Before I write anything here I would like you to watch the following video that I have linked to below. It is almost 40 minutes long so make yourself comfortable and please watch all the way to the end.
So if you are willing to accept what that video is suggesting then you will understand how mostÂ of the clutter arrived and built up in your home. It certainly makes a personÂ think about the things weÂ purchase and why it is we do so, or have done so in the past.
I would like to think that many of my readers have stepped away from this sort of rampant consumerism/materialism, and that that move has helped them to reach their decluttering goals and maintain that level. Because, without coming to such a realisation, one is destined to repeat the cycle of clutter, unclutter, clutter, unclutter over and over again. And unfortunately one’s home and one’s stress levels are not the only things that suffer from such a habit. The environment of our planetÂ is also a big loser in this cycle.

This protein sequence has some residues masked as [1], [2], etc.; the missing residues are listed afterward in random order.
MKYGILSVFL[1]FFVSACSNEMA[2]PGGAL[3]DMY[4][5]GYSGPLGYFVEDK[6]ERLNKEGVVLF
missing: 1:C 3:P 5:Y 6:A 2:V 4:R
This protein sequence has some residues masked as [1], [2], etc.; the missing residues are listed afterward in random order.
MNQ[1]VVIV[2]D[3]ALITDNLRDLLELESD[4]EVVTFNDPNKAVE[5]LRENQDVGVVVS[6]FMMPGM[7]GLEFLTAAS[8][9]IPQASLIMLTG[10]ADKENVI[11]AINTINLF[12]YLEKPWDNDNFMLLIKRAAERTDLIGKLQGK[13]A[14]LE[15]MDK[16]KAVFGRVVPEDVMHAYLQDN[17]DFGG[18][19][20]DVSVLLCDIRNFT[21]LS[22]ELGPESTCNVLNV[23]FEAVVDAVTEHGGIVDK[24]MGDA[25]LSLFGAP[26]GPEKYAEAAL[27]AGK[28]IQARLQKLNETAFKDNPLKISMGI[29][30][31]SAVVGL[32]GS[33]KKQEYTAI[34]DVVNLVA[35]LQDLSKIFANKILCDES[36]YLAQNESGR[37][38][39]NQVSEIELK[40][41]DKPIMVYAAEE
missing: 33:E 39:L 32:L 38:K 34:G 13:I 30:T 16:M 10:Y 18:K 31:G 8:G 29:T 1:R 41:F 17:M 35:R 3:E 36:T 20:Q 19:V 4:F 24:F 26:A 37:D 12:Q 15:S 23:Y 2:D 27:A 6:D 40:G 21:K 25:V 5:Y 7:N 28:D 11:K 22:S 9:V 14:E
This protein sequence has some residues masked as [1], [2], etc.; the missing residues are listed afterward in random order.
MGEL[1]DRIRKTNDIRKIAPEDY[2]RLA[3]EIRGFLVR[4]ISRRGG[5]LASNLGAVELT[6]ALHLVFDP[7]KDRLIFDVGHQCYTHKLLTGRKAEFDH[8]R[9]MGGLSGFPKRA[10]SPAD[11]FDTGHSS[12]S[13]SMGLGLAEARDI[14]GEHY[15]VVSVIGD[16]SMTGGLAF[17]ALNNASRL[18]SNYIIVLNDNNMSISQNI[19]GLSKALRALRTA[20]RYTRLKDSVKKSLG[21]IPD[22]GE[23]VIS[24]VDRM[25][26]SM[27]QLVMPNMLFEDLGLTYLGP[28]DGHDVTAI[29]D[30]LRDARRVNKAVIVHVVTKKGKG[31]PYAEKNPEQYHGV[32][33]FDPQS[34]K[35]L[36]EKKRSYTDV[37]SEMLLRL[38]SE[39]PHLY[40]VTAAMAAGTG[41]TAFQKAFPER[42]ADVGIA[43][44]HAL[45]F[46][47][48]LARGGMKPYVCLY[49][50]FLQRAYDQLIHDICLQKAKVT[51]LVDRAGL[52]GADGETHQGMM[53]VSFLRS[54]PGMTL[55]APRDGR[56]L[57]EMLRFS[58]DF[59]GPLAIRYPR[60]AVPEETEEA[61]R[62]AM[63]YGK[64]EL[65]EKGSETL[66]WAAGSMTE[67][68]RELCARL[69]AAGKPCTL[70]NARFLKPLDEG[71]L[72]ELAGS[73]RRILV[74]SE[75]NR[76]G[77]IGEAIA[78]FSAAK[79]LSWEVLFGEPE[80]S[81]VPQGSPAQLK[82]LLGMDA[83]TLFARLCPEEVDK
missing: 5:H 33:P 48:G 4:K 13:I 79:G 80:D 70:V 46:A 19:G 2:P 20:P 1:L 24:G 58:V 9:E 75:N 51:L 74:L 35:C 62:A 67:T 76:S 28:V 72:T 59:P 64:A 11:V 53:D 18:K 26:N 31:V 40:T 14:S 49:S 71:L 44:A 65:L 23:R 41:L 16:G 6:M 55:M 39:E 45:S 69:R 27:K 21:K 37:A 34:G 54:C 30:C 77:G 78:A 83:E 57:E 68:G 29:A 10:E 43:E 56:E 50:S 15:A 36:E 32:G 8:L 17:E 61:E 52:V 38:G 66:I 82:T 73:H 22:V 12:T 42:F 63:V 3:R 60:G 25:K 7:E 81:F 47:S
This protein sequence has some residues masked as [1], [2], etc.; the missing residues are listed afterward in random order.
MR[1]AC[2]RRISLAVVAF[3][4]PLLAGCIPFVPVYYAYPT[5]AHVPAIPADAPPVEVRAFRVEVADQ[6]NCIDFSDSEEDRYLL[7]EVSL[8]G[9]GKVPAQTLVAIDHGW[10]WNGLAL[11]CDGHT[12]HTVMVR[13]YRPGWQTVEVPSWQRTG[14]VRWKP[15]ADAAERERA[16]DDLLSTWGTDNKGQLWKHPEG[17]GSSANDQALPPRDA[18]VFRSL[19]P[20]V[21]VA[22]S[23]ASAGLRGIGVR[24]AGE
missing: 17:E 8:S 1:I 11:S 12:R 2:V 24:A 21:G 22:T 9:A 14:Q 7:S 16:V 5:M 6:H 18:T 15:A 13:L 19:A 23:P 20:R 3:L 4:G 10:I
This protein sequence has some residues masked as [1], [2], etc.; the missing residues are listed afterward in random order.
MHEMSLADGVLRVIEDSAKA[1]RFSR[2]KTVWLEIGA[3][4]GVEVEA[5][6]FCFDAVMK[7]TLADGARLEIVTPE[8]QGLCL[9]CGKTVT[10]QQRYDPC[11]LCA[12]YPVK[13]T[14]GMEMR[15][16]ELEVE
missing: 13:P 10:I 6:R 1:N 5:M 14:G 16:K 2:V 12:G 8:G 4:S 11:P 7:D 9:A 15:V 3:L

Having this knowledge, giving it serious thought and taking action is the only possible way to avoid the clutter. You can also use this information when you view your clutter asÂ it may help you to make decisions on what is really useful and meaningful to you.
However all purchasesÂ don’t have the same environmental impact. Acquiring secondhand items has a far lesser impact on the environment. Nevertheless, they have the same impact on your home and are purchased with the same fervour as any new items for the same reasons the video suggests. The same goes to accepting free items. Any item entering your homeÂ has the potential of it’s novelty wearing off, the sentimentality around it being misplaced, and it’s usefulness not being what it promised to be.
So be very selective when admitting stuff into your home and use the same logic when deciding what should stay.
It matters not how fast I go, I hurry faster when Iâ€™m slow